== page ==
British Columbia: Fisheries

Submitted by The Catt-Trax2 Team on Fri, 2007/01/12 - 3:25pm.

Report prepared by Shaun Hazell and Rick Hansford, students in BCIT’s Fish, Wildlife and Recreation program.

One of B.C.’s most important and fragile resources is its fisheries. From a commercial standpoint this encompasses five major salmon species, which are the Chinook, chum, Coho, pink, and sockeye. Although each is unique, they all share one of the most remarkable life histories with their anadromous nature and ability to inhabit both marine and freshwater environments — even though each imposes very different physiological constraints. As part of this lifecycle, these salmonid species have also developed the amazing ability to return to their natal hatching place to spawn.

Salmon numbers are significantly down from previous years. The responsibility for restoring Pacific salmon stocks lies with Fisheries and Oceans Canada ─ Pacific Region. Over the past decade, this has proven to be quite a challenging task as salmon numbers have declined, which many experts attribute to overfishing, habitat destruction, and changing ocean conditions. However, Fisheries and Oceans Canada has taken steps towards rectifying this situation by adopting protective measures, which include putting restrictions on equipment, setting catch limits, establishing and encouraging selective fishing practices, increasing enforcement and penalties, and undertaking habitat restoration programs for many rivers and waterways.

British Columbia’s fish farms pose a huge threat to our wild fish stocks and to our tidal and fresh waters. Our open waters are being contaminated by enormous amounts of pollution from the aquaculture industries’ method of farming, and from the fish themselves. Because the fish are crammed into such tight quarters there is a large amount of feces in a small area, which isn’t good for the waters. Our wild salmon are being affected by such things as sea lice, the transfer of disease and pathogens from the farmed stock to the wild stock, net loss of protein (more wild fish being used to feed the farmed fish than the farms can produce) and the escape of non-native species into our native waters from fish farms.

British Columbia’s aquaculture industry has become an important supplier to the international fish market. It has taken some of the pressure off of the wild fish stocks being harvested. Some say fish farming is good because it gives stable year-round employment for thousands of people, it’s a big money-maker, and it does take some of the pressure off of our wild stocks. However, considering the quality of fish produced, the protein net loss and the damage being done to the environment, the bad far outweighs the good in most people’s eyes.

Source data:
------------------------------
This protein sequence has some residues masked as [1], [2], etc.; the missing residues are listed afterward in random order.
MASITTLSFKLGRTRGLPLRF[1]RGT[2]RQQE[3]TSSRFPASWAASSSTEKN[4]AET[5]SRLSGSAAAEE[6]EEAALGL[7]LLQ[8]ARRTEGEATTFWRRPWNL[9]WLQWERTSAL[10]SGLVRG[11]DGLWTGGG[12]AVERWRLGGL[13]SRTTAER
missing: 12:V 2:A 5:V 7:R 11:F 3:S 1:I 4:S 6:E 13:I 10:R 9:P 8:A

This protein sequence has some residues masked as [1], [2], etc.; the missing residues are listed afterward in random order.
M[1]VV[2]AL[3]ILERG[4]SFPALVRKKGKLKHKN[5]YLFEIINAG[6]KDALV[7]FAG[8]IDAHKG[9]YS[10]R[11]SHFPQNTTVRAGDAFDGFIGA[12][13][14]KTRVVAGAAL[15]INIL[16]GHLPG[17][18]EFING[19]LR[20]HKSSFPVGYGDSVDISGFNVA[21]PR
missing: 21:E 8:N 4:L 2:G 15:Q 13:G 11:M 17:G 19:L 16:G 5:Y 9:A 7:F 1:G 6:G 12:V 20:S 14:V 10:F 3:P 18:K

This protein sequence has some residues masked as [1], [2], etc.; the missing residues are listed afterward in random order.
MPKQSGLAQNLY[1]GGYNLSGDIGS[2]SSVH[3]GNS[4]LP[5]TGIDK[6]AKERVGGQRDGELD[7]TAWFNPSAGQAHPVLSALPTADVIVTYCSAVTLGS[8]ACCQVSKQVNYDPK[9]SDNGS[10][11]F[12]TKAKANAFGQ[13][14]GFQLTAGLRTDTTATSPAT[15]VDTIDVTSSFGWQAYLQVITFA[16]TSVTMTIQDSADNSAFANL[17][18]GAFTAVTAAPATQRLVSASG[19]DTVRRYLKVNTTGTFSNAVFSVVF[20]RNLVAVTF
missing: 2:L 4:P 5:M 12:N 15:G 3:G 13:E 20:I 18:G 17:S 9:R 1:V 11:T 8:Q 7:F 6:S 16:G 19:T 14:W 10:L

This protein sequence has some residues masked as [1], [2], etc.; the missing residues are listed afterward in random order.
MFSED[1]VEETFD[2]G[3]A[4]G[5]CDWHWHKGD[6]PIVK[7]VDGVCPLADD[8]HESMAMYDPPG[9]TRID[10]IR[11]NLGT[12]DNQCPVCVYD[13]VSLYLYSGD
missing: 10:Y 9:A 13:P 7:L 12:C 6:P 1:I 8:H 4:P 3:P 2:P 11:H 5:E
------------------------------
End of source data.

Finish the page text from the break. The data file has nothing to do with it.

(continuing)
British Columbia’s recreational fishing has more of an affect on our declining fish populations than most people believe. With over 625,000 licenses sold each year in B.C., thousands of tonnes of fish are being hauled out of our fresh and tidal waters. Ignorance of catch-and-release angling also plays a large part in the problems faced by our fisheries. Although recreational fishing in B.C. drives the economy and tourism, not enough is being done to ensure the sustainability of our fish species and by extension our future economy. Too much pressure is being placed on the fisheries here in B.C. and this is leading towards a major industry collapse (look at cod in the Atlantic). A good thing about our fisheries is that they attract many people from around the world to this province to fish, the money spent by them is going directly back into the fisheries (i.e., licenses, lodges) or indirectly to the fisheries (i.e., via retailers, wholesalers and distributors). The amount of money this province makes from tourism and fishing directly determines the amount of money put back into the fisheries.

Our fisheries is a resource that needs to be preserved beyond its economic value. For example, Pacific salmon has become an important part of our culture and that of the First Nations people of our province.

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